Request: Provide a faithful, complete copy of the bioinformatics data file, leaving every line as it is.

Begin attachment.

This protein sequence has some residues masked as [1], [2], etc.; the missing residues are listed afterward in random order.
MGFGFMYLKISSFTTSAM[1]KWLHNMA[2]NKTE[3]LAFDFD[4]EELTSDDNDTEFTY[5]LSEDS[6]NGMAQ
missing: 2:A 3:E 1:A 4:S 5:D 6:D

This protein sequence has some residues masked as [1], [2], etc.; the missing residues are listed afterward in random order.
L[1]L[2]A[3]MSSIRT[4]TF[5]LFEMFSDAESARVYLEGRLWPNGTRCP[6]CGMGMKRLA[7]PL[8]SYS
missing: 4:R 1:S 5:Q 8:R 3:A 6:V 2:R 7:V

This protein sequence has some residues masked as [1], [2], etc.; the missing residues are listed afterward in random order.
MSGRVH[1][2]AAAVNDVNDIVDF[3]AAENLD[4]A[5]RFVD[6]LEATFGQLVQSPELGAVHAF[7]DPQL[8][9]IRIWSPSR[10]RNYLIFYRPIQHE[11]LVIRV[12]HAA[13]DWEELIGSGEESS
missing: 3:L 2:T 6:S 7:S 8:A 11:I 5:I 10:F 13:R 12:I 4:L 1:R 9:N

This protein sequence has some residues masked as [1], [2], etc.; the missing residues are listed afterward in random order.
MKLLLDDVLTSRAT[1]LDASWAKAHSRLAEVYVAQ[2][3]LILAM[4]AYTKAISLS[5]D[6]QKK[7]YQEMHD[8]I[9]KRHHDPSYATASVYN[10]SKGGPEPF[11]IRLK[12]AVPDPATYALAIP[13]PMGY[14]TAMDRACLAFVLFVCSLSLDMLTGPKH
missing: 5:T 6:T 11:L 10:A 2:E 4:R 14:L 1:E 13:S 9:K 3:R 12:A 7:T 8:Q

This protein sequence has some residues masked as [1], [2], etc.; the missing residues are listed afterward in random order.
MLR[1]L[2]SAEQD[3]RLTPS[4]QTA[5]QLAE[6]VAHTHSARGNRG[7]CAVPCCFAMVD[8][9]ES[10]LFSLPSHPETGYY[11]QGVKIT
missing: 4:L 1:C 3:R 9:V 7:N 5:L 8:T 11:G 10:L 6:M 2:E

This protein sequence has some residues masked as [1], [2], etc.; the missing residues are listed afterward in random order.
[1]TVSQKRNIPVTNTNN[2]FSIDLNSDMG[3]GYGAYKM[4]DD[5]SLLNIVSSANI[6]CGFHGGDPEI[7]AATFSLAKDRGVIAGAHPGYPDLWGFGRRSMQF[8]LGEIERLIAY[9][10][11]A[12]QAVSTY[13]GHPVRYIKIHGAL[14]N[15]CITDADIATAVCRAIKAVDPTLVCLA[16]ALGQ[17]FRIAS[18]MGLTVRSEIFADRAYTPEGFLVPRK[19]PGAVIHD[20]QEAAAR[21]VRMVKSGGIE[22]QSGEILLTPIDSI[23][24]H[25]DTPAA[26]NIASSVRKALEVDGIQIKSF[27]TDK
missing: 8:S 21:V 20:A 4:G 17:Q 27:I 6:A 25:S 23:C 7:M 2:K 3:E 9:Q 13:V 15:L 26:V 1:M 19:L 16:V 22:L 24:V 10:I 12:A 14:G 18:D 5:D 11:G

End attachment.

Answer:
This protein sequence has some residues masked as [1], [2], etc.; the missing residues are listed afterward in random order.
MGFGFMYLKISSFTTSAM[1]KWLHNMA[2]NKTE[3]LAFDFD[4]EELTSDDNDTEFTY[5]LSEDS[6]NGMAQ
missing: 2:A 3:E 1:A 4:S 5:D 6:D

This protein sequence has some residues masked as [1], [2], etc.; the missing residues are listed afterward in random order.
L[1]L[2]A[3]MSSIRT[4]TF[5]LFEMFSDAESARVYLEGRLWPNGTRCP[6]CGMGMKRLA[7]PL[8]SYS
missing: 4:R 1:S 5:Q 8:R 3:A 6:V 2:R 7:V

This protein sequence has some residues masked as [1], [2], etc.; the missing residues are listed afterward in random order.
MSGRVH[1][2]AAAVNDVNDIVDF[3]AAENLD[4]A[5]RFVD[6]LEATFGQLVQSPELGAVHAF[7]DPQL[8][9]IRIWSPSR[10]RNYLIFYRPIQHE[11]LVIRV[12]HAA[13]DWEELIGSGEESS
missing: 3:L 2:T 6:S 7:S 8:A 11:I 5:I 10:F 13:R 12:I 4:L 1:R 9:N

This protein sequence has some residues masked as [1], [2], etc.; the missing residues are listed afterward in random order.
MKLLLDDVLTSRAT[1]LDASWAKAHSRLAEVYVAQ[2][3]LILAM[4]AYTKAISLS[5]D[6]QKK[7]YQEMHD[8]I[9]KRHHDPSYATASVYN[10]SKGGPEPF[11]IRLK[12]AVPDPATYALAIP[13]PMGY[14]TAMDRACLAFVLFVCSLSLDMLTGPKH
missing: 5:T 6:T 11:L 10:A 2:E 4:R 14:L 1:E 13:S 9:K 3:R 12:A 7:T 8:Q

This protein sequence has some residues masked as [1], [2], etc.; the missing residues are listed afterward in random order.
MLR[1]L[2]SAEQD[3]RLTPS[4]QTA[5]QLAE[6]VAHTHSARGNRG[7]CAVPCCFAMVD[8][9]ES[10]LFSLPSHPETGYY[11]QGVKIT
missing: 4:L 1:C 3:R 9:V 7:N 5:L 8:T 11:G 10:L 6:M 2:E

This protein sequence has some residues masked as [1], [2], etc.; the missing residues are listed afterward in random order.
[1]TVSQKRNIPVTNTNN[2]FSIDLNSDMG[3]GYGAYKM[4]DD[5]SLLNIVSSANI[6]CGFHGGDPEI[7]AATFSLAKDRGVIAGAHPGYPDLWGFGRRSMQF[8]LGEIERLIAY[9][10][11]A[12]QAVSTY[13]GHPVRYIKIHGAL[14]N[15]CITDADIATAVCRAIKAVDPTLVCLA[16]ALGQ[17]FRIAS[18]MGLTVRSEIFADRAYTPEGFLVPRK[19]PGAVIHD[20]QEAAAR[21]VRMVKSGGIE[22]QSGEILLTPIDSI[23][24]H[25]DTPAA[26]NIASSVRKALEVDGIQIKSF[27]TDK
missing: 8:S 21:V 20:A 4:G 17:Q 27:I 6:A 25:S 23:C 7:M 2:K 3:E 9:Q 13:V 15:L 26:V 1:M 19:L 16:V 22:L 24:V 10:I 12:A 14:G 18:D 5:D 11:G